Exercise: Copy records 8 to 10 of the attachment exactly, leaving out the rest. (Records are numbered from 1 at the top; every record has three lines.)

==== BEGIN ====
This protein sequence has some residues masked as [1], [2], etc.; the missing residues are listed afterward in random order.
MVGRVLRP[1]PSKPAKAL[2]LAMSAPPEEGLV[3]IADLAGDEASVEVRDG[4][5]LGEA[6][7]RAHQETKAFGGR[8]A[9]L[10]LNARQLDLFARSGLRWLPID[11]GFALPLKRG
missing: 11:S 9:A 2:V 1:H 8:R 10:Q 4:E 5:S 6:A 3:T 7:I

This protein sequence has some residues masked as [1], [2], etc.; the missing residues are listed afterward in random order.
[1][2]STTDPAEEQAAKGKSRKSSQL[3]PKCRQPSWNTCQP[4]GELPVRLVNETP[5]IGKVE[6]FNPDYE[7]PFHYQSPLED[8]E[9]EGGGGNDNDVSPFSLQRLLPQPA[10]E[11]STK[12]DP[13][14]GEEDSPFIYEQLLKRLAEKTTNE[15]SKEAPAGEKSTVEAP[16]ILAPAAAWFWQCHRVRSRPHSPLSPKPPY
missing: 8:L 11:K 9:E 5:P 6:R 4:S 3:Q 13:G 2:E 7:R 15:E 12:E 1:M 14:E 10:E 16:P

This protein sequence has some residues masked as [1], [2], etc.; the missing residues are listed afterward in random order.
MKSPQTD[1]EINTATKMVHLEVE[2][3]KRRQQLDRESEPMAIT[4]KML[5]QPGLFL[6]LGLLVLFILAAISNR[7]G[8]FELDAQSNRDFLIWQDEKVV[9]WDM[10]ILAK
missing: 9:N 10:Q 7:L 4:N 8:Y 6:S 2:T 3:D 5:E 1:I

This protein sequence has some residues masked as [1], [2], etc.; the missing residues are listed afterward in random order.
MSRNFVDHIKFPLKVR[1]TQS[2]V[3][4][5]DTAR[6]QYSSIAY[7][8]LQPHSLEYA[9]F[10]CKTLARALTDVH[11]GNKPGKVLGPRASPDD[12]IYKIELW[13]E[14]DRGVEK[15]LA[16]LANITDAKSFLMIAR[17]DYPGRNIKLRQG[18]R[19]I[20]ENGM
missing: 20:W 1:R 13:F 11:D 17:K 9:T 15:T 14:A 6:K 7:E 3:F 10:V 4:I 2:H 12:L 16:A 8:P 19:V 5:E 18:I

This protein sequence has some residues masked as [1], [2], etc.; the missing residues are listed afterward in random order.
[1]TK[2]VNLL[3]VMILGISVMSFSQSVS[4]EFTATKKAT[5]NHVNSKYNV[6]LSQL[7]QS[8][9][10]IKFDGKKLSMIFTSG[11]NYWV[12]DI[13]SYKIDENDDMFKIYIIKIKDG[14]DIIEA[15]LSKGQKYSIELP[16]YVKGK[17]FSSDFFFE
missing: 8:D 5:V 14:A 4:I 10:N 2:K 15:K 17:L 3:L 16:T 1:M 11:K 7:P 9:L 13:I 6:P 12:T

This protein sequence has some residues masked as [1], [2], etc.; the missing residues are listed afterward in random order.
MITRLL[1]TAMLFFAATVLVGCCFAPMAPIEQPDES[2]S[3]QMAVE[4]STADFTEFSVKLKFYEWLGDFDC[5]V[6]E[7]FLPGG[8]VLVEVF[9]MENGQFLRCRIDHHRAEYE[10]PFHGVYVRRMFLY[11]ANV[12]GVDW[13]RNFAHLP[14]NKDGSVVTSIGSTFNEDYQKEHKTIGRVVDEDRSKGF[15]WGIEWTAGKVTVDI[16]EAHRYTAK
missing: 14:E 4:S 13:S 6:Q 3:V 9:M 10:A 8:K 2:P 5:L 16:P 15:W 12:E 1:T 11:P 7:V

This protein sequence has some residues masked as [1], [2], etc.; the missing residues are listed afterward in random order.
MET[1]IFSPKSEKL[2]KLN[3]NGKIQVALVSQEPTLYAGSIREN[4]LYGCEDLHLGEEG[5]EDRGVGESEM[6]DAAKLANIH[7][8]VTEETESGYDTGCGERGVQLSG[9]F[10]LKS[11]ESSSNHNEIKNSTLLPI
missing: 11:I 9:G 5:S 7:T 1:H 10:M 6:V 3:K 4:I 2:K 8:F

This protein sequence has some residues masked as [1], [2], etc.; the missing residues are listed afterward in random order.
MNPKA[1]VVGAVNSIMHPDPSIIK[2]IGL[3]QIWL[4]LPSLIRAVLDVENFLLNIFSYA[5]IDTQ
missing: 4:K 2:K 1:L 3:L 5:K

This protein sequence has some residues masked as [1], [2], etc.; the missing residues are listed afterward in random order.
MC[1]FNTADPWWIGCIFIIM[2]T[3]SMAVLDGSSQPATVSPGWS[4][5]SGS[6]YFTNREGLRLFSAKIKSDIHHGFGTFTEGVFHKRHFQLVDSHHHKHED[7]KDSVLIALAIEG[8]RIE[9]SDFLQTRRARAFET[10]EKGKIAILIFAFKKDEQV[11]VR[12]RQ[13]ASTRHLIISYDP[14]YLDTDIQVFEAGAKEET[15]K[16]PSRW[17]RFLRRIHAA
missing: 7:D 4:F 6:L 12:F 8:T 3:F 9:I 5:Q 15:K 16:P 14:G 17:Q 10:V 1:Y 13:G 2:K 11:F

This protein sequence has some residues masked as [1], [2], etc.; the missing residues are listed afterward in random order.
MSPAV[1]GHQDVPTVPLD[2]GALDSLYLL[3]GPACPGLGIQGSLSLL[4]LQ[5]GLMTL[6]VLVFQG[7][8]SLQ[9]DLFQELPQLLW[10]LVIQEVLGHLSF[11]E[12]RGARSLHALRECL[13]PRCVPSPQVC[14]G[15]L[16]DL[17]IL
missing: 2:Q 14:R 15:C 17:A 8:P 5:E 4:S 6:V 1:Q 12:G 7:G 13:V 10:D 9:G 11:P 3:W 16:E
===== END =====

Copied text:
This protein sequence has some residues masked as [1], [2], etc.; the missing residues are listed afterward in random order.
MNPKA[1]VVGAVNSIMHPDPSIIK[2]IGL[3]QIWL[4]LPSLIRAVLDVENFLLNIFSYA[5]IDTQ
missing: 4:K 2:K 1:L 3:L 5:K

This protein sequence has some residues masked as [1], [2], etc.; the missing residues are listed afterward in random order.
MC[1]FNTADPWWIGCIFIIM[2]T[3]SMAVLDGSSQPATVSPGWS[4][5]SGS[6]YFTNREGLRLFSAKIKSDIHHGFGTFTEGVFHKRHFQLVDSHHHKHED[7]KDSVLIALAIEG[8]RIE[9]SDFLQTRRARAFET[10]EKGKIAILIFAFKKDEQV[11]VR[12]RQ[13]ASTRHLIISYDP[14]YLDTDIQVFEAGAKEET[15]K[16]PSRW[17]RFLRRIHAA
missing: 7:D 4:F 6:L 12:F 8:T 3:F 9:I 5:Q 15:K 16:P 14:G 17:Q 10:V 1:Y 13:G 2:K 11:F

This protein sequence has some residues masked as [1], [2], etc.; the missing residues are listed afterward in random order.
MSPAV[1]GHQDVPTVPLD[2]GALDSLYLL[3]GPACPGLGIQGSLSLL[4]LQ[5]GLMTL[6]VLVFQG[7][8]SLQ[9]DLFQELPQLLW[10]LVIQEVLGHLSF[11]E[12]RGARSLHALRECL[13]PRCVPSPQVC[14]G[15]L[16]DL[17]IL
missing: 2:Q 14:R 15:C 17:A 8:P 5:E 4:S 6:V 1:Q 12:G 7:G 13:V 10:D 9:G 11:P 3:W 16:E